4/1/09

Creative Hands on Learning

I attended public school from Kindergarten through part of 9th grade. During those years, I had some good teachers, some bad teachers, and two fabulous teachers. My kindergarten teacher, Mrs. Andrews, was amazing and I have wonderful memories of all the fun things we did in her class. Each week we focused on a different letter of the alphabet and one of my favorite memories from her class was on letter D week. Mrs. Andrews came into class dressed up as a baker with doughnuts in sandwich bags pinned all over her apron. We also got to go on a field trip to a bakery to see how doughnuts and other goodies were made. Some other memories I have of Kindergarten are making stone soup, show and tell, our class guinea pigs, craft projects, making ants on a log and milkshakes in the cooking corner, and the end of the year class picnic at Mrs. Andrew's house. She was a memorable teacher.

My fifth grade teacher, Mrs. Hoffman, was my other favorite teacher. She was beautiful, kind, and very creative. While studying Native Americans, we built hogans out of popsicle sticks and wove mini blankets. Mrs. Hoffman also had us make up our own Native American names and then we wrote stories on pretend bark describing what our Native American names stood for. I gave myself the name of Sun Dancer because I loved tap and ballet. While learning about the legal system, our class put on a "Jack and the Beanstalk" play where the Giant was suing Jack for trespassing and stealing. We got to perform our play at the town court house. I played the judge and my two best friends were the lawyers representing Jack and the Giant.

When I think about what kind of teacher I want to be to my children at home, I often draw inspiration from Mrs. Andrews and Mrs. Hoffman. I like to include plenty of creative hands on learning projects because I know these are the things my kids will remember years down the road. I have posted photos of our latest projects throughout this post. I like to keep the projects simple and use materials we already have around the house. We recently finished up our World History section on the Greeks. We made mini coil pots out of fimo clay which both my kids loved doing. The pots only took 10 minutes to bake in the oven and the kids have had fun using them for play cooking and as a place to store little treasures. Right now we are learning about Ancient China so we used our play dough to make Terracotta Warriors from the Ch'in Dynasty and also a replica of the Great Wall. Jacob was especially fascinated by the story of the Terracotta Warriors and we found a great book for kids called The Emperor's Silent Army.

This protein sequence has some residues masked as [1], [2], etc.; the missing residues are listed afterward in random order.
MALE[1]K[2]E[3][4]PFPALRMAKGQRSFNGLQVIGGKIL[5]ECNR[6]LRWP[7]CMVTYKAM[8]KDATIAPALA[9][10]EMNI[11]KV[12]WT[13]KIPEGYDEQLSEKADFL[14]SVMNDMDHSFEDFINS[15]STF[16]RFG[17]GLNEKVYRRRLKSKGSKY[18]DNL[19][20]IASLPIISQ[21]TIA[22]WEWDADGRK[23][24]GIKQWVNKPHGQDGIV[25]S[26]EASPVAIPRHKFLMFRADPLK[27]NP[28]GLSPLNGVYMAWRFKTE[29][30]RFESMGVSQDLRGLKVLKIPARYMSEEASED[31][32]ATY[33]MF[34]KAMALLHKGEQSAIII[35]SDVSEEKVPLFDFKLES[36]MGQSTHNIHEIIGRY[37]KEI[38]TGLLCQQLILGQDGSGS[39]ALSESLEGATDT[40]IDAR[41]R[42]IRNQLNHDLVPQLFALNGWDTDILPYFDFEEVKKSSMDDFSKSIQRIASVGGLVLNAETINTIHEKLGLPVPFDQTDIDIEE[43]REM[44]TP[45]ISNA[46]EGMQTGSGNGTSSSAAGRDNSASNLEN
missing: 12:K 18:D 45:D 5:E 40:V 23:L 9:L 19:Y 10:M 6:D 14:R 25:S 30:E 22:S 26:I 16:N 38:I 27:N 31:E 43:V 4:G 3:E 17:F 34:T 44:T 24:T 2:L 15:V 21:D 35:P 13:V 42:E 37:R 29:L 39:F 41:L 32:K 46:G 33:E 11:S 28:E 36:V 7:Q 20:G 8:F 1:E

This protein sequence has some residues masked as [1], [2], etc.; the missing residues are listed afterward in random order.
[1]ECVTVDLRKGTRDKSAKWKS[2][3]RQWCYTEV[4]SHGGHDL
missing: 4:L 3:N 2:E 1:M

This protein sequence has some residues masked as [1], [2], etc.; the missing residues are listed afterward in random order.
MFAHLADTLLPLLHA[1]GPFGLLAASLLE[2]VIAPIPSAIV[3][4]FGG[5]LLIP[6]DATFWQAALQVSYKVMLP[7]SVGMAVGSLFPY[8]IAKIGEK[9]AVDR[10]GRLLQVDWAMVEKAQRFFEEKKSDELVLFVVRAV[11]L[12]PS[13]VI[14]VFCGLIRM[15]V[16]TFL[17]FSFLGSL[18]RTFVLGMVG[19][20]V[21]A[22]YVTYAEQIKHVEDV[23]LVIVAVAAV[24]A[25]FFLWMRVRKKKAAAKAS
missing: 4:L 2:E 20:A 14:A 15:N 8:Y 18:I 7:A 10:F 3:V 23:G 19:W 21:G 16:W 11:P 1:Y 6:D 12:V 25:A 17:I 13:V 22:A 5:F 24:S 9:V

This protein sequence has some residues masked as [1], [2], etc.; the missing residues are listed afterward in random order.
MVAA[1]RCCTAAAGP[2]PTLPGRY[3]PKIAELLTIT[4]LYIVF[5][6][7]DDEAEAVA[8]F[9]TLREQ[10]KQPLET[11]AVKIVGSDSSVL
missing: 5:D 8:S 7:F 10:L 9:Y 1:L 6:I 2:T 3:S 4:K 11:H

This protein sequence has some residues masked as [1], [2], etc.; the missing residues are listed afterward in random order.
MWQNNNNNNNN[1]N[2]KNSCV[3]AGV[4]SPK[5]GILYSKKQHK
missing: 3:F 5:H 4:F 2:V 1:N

Today we learned about Scythian and Mongol nomads. The Usborne Book of World History had instructions for an applique craft and we decided to give it a try this afternoon. We simply cut out red felt hearts and stitched them onto a larger square piece of white felt. The kids wanted to add a button to their mini quilts which was fine with me even though it was not historically accurate. Everyone needs to learn how to sew buttons on in this day and age! Jacob is getting much better at sewing and did most of the project himself. Rosa needed more help but she is catching on to the concept of sewing and never lost interest throughout the whole project. I want both my kids to know how to sew at least in a basic manner so they can repair their own clothes and such. I spent too much time in college helping my male friends mend their clothes and backpacks and I don't want my own children to be lacking this skill.

Last but not least, Jacob has been loving the K'nex Super Structures 50 Model Building Set he got for Christmas. He has built all the models in the book that came with the set and has branched off to build his own impressive creations. The train was Jacob's own idea and built with no help from us. Jacob definitely has a talent for designing things and he is already way ahead of his parents in this department. I highly recommend this K'nex set if you have a child who loves to build. Jacob built his own Parthenon out of K'nex while we were studying about Ancient Greece and he often builds things related to what we are studying with no prompting from me. This is the kind of enthusiasm and creative learning which I love to see happening in our home. I want Jacob to look back at his time homeschooling as an exciting time of creative learning and discovery just as I look back with fond memories on my time with Mrs. Andrews and Mrs. Hoffman.

5 comments:

SmallWorld at Home said...

Very sweet post! Your teachers would be touched to know how they've affected your life. Thanks for sharing!

Anonymous said...

The building set it cool. Can we come over and play :)
I have tried to get K interested in sewing but never happened. Now she is doing it at Fiber Arts (library) and is loving it. Go Figure. C-ya at the next mtg. I will bring LHFHG for you to look at.
jen

Charlene and Scott said...

I am considering homeschooling next year and while researching stumbled across your blog. Your posts are very inspiring and help me to see that the possiblilties are endless. Thanks!

Jessica said...

We just, JUST read about Emperor Qin (or Ch'in)and his tomb with all of those clay soldiers! How funny...

Amanda@runninghood said...

So, where did you go to school after 9th grade? Love that I found your blog...such creative ideas in this post. I hope to read more right now. :) I've been blogging for about 2 months now and have mostly been writing about running but am now ready to find some more creative mommy blogs! Yours is a great one!